Skiing on the carriage roads past Aunt Betty Pond on a bluebird day. Photo © Carey Kish.

Skiing on the carriage roads past Aunt Betty Pond on a bluebird day. Photo © Carey Kish.

VARIETY OF SKIING LOOPS

A variety of ski routes are possible. Please consider that this is a volunteer effort, and as such, trail packing, grooming and setting tracks happens at times that are both convenient and safe for the volunteers.

Perhaps the most popular winter trailhead for carriage road skiing is on ME 233 a few miles west of Bar Harbor. From this point skiers can head north to tackle the Witch Hole Loop (about 5 miles) and strike off south to ski the Eagle Lake/Aunt Betty Pond Loop (about 6 miles).

Stone bridge at the Eagle Lake trailhead. Photo © Carey Kish.

Stone bridge at the Eagle Lake trailhead. Photo © Carey Kish.

You can also access the Witch Hole Pond Loop from the Visitor Center on ME 3 in Hulls Cove.

The Around-the-Mountain, Amphitheater and Hadlock Pond loops are accessed from parking areas on ME 198, one at the Parkman Mountain trailhead and another at the Lower Hadlock Pond trailhead.

The Witch Hole Pond Loop and Eagle Lake/Aunt Betty Pond Loop both start from the parking area )with open toilet) on ME 233 west of Bar Harbor. Photo © Carey Kish.

The Witch Hole Pond Loop and Eagle Lake/Aunt Betty Pond Loop both start from the parking area )with open toilet) on ME 233 west of Bar Harbor. Photo © Carey Kish.

The Around-the-Mountain ski loop circumnavigates the jumbled massif that encompasses Sargent, Cedar Swamp, Penobscot and Parkman mountains as well as Gilmore and Bald peaks. I don’t know its mileage off-hand, but it’s a dozen or more I believe, with a goodly amount of elevation gain and loss; a mighty fine most-of-the-day ski trek.

The Witch Hole and Aunt Betty loops are a couple-three hours at a leisurely pace.

In the spruce woods on the carriage roads on the backside of Connors Nubble. Photo © Carey Kish.

In the spruce woods on the carriage roads on the backside of Connors Nubble. Photo © Carey Kish.

MORE INFO, SKI & STAY

For more information on this most excellent Maine x-c skiing adventure in the heart of Acadia National Park, and for the most up-to-date information on what’s been groomed for skiing and where, check the websites of Acadia National Park and the Acadia Winter Trails Association, plus the Facebook page for Friends of Acadia.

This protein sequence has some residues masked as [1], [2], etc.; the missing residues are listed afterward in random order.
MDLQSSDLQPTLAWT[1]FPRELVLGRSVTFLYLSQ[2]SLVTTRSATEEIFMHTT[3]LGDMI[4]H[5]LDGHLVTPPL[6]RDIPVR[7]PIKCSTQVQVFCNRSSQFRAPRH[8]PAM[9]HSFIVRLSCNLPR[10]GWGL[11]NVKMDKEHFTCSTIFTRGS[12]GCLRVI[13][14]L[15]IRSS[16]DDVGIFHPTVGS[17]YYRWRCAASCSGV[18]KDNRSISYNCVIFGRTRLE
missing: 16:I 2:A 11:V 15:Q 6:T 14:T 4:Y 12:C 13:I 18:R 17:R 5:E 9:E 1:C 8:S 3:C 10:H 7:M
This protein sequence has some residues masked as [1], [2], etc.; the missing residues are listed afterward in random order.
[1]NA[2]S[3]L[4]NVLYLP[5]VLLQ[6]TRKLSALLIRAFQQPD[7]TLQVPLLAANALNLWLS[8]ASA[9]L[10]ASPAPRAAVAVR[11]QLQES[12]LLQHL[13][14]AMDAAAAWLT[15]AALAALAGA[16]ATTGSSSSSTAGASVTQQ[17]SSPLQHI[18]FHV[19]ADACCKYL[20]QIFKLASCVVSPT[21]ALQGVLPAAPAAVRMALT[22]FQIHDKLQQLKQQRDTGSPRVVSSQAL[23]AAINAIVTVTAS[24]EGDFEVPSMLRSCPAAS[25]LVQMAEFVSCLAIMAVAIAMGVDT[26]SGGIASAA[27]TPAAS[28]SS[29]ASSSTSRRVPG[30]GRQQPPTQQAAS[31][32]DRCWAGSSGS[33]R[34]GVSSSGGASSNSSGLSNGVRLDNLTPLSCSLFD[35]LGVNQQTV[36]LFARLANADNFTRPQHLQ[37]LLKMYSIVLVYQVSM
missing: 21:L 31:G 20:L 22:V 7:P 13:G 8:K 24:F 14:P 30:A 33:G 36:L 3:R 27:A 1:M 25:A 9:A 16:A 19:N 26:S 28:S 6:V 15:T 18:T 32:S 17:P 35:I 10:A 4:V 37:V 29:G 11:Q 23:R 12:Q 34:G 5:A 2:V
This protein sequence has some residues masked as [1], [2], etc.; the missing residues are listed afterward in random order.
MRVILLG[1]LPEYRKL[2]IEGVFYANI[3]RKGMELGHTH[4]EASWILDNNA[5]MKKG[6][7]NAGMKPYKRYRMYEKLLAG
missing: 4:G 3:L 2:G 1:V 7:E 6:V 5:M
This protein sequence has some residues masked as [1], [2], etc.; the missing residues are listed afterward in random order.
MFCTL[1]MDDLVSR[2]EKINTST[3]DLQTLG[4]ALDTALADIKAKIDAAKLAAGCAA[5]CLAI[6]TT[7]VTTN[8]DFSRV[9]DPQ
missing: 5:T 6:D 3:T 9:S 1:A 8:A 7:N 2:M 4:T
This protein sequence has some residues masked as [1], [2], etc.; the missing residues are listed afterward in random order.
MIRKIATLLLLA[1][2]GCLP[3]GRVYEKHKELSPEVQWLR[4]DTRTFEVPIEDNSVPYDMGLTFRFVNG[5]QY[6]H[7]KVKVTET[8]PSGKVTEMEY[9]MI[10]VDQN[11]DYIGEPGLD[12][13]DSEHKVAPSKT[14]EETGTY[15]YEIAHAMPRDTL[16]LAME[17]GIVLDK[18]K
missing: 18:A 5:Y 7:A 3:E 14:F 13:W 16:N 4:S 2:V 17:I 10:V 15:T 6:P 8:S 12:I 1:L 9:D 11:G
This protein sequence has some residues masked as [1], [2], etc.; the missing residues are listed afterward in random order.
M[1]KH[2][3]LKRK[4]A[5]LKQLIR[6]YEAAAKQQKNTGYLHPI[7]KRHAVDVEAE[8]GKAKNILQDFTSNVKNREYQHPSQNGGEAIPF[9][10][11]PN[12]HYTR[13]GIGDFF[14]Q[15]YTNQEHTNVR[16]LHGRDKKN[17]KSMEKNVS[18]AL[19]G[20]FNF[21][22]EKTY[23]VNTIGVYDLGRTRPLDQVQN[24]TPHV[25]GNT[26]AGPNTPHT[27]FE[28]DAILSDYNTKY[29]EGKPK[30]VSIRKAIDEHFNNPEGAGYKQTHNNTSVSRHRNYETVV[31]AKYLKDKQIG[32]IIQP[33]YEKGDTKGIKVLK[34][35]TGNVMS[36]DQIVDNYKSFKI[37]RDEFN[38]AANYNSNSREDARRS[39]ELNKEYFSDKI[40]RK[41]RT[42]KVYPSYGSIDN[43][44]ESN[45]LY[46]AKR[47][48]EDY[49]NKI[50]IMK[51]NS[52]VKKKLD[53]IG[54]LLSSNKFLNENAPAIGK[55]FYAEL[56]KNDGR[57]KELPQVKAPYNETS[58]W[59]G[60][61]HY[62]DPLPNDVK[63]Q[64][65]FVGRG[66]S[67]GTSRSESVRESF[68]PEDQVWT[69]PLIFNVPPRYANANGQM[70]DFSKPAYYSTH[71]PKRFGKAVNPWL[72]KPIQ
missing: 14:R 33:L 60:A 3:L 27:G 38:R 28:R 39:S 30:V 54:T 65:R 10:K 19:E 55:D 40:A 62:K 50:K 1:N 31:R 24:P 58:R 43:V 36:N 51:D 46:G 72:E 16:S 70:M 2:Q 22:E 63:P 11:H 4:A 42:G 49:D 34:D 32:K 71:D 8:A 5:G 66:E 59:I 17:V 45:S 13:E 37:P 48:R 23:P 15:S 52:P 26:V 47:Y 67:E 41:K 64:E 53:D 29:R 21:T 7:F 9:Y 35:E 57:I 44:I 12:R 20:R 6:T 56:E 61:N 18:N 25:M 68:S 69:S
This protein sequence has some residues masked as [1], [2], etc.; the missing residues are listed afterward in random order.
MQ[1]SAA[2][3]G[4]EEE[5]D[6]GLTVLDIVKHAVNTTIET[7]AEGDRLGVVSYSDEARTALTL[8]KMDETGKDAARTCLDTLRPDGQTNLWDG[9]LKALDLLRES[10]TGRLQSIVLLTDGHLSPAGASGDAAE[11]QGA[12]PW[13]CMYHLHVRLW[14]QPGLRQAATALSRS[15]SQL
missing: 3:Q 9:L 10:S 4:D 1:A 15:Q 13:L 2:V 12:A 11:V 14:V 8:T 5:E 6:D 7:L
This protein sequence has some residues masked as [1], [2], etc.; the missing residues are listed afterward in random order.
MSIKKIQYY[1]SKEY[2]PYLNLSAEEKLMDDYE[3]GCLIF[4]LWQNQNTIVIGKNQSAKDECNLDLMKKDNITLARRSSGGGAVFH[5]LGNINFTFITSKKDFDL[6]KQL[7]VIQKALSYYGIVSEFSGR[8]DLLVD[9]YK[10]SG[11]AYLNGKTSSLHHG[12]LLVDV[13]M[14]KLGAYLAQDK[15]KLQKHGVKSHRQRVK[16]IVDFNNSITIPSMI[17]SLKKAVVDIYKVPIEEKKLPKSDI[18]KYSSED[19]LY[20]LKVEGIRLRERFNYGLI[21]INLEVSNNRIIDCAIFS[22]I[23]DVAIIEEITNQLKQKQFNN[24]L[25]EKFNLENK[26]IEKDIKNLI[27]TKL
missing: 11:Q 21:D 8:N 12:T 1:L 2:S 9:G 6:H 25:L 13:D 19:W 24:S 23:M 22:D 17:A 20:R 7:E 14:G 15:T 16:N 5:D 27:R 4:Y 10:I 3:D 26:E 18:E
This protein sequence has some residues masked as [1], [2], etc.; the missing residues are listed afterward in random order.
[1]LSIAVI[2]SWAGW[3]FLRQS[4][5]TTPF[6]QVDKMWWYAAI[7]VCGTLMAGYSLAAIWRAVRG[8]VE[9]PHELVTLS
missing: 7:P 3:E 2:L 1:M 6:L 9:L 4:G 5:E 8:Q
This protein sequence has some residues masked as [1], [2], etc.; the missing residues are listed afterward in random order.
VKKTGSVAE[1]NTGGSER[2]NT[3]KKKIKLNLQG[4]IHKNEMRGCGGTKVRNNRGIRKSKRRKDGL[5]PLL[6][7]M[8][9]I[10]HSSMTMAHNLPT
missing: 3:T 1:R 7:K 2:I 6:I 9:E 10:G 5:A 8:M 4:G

Make a plan and make the trek to Acadia. You’ll love it! And since it’s a hefty drive for many folks, maybe you’ll want to stay the weekend and get lots of great skiing in, plus some other fun and entertainment on the side. Check with the Bar Harbor Chamber of Commerce for dining, lodging and entertainment options.

Cadillace Mountain and Eagle Lake from a highpoint on the Aunt Betty Loop. Photo © Carey Kish.

Cadillace Mountain and Eagle Lake from a highpoint on the Aunt Betty Loop. Photo © Carey Kish.

A fun place this island resident recommends is Reel Pizza Cinerama in Bar Harbor, a fine spot for a Saturday night movie. Yep, settle in for a good flick, chow down on some really excellent pizza and throw back a few beers, all from the comfort of your theater seat.

OK then, maybe see you on the carriage roads!

Wonderful volunteers make the carriage road grooming possible. Photo © Carey Kish.

Wonderful volunteers make the carriage road grooming possible. Photo © Carey Kish.

Sargent Mountain from Gilmore Meadow. Photo © Carey Kish.

Sargent Mountain from Gilmore Meadow. Photo © Carey Kish.

The pristine snows of Aunt Betty Pond. Photo © Carey Kish.

The pristine snows of Aunt Betty Pond. Photo © Carey Kish.